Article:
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Reading Selection, Lessson 6

The Properties of Asbestos: The Pros and Cons

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piece of asbestos rock, with penny in foreground for scale
This is a piece of asbestos rock. Can you see the fibers?

Many substances burn when they are heated. Others melt or evaporate. Some substances, such as asbestos, do not change when they are heated. This property can be very useful. For centuries, people have known that this fibrous mineral has many useful properties. It is fire resistant. It does not melt or react with air, at least not until it gets very hot. One form of the mineral withstands temperatures up to 2750 °C. It is a very good insulator. It is strong. It resists acid. It is chemically inactive. It can be woven into cloth. Asbestos has some very useful properties, and it is readily available at a low cost.

The Romans used asbestos for lamp wicks. Egyptians used it to make burial cloths. In modern times, asbestos has been used in roofing and flooring, electrical and heat insulation, and brake linings. Because of its fire-resistant properties, asbestos has been used for a wide variety of other purposes, from theater curtains to firefighters' suits and gloves.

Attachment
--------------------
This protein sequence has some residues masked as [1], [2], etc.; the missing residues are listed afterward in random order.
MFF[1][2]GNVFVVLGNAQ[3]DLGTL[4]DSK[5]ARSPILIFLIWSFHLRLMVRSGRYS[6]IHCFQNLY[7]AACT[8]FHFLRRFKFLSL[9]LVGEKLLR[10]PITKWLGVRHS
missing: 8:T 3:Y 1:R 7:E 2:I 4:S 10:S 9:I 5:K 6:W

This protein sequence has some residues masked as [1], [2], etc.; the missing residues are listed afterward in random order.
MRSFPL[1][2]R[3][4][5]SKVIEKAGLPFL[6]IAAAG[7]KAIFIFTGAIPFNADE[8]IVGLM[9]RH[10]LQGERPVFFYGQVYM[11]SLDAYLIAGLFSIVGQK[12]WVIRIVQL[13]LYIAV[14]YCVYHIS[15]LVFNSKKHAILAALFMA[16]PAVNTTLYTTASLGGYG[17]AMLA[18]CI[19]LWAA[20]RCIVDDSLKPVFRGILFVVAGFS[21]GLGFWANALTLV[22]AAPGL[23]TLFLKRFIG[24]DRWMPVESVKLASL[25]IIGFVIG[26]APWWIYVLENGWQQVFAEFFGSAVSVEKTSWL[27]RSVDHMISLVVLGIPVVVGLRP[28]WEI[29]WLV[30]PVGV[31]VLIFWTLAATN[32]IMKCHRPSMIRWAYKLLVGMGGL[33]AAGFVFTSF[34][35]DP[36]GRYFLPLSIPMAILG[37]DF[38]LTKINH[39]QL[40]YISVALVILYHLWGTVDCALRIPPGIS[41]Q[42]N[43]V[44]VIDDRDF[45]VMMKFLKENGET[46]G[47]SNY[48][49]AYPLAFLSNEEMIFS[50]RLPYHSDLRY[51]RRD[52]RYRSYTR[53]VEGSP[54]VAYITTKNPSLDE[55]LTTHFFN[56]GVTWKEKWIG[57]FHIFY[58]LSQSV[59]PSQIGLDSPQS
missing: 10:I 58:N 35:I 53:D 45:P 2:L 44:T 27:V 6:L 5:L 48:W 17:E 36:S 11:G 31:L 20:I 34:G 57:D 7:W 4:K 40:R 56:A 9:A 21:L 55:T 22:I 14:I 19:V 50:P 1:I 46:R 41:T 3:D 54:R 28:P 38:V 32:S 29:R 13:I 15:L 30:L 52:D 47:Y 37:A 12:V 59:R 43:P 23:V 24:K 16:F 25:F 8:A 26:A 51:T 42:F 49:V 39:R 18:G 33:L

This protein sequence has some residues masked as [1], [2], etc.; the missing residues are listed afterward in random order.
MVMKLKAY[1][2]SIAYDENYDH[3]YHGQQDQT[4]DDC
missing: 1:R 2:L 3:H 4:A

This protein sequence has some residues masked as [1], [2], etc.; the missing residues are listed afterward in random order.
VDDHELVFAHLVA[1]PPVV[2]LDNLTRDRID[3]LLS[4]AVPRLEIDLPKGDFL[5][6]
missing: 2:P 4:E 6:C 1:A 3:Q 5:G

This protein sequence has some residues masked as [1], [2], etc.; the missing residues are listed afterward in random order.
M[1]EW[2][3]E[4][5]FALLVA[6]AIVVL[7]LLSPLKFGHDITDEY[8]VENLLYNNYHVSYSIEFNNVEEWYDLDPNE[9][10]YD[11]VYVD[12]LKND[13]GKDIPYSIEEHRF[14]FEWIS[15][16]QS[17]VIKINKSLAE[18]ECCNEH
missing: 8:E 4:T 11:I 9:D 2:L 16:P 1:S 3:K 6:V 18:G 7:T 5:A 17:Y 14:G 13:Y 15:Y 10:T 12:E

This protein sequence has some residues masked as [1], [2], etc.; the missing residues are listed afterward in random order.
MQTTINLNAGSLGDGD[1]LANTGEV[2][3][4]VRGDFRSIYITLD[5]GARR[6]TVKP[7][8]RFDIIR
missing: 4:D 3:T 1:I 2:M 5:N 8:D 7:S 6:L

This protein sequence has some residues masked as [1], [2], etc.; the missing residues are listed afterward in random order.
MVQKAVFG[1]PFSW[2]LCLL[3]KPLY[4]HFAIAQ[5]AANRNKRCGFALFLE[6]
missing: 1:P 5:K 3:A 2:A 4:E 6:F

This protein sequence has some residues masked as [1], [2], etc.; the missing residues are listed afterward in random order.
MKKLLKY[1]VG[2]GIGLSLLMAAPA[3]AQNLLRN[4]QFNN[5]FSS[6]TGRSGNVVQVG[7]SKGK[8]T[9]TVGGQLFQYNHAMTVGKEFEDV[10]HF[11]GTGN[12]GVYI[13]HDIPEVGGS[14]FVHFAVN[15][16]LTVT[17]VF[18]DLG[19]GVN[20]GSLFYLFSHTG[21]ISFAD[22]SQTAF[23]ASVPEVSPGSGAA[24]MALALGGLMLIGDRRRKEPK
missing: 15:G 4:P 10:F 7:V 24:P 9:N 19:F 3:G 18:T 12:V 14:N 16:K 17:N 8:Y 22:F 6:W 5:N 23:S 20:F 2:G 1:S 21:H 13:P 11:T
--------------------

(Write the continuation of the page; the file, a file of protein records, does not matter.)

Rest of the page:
Two firefighters wearing asbestos suits.
These firefighters are wearing suits woven from asbestos to protect them from the intense heat produced by a fire.

Until the 1970s, asbestos was widely used and asbestos mining and production were important industrial activities in the United States. Today, asbestos mining is banned in this country, and the use of asbestos has been strictly regulated.

Why? It is now known that inhaling asbestos fibers can cause lung disease. Asbestos releases tiny particles that remain suspended in the air. Once inhaled, these downy particles can remain in the lungs for decades. They cause delicate lung tissue to stiffen. A lung disease, called asbestosis, and a type of cancer may occur years after the original exposure.

Today, construction companies are not allowed to use asbestos as insulation or fireproofing in new buildings. Workers who are exposed to asbestos must wear protective clothing. They have to shower and change clothes before going home.

Government regulations also apply to some buildings that had already been built when the new laws were passed. For example, schools that contain asbestos products have had to remove them.

Asbestos fiber under a microscope
Asbestos fibers as seen through a microscope

So, there's good news and bad news. Regulating the mining, manufacture, and use of asbestos has reduced the health risk that millions of Americans were being exposed to daily. But nothing has yet been found that can replace asbestos. However, researchers are exploring the use of synthetic fibers, fiberglass, and plastics as asbestos substitutes.

It's a trade-off: using a substance that has many useful properties versus having a safer environment. In the United States, the decision has been made. What other similar trade-offs can you think of?

Asbestos fiber in human lung tissue
Asbestos fibers in the human lung can cause several diseases, some fatal.


Many substances with useful properties have some undesirable ones as well. (Although the amount of the substance involved is an important factor.) Use library and Internet resources to answer the following question: What are some properties and some of the pros and cons of using one of the following substances: mercury, plutonium, or benzene?

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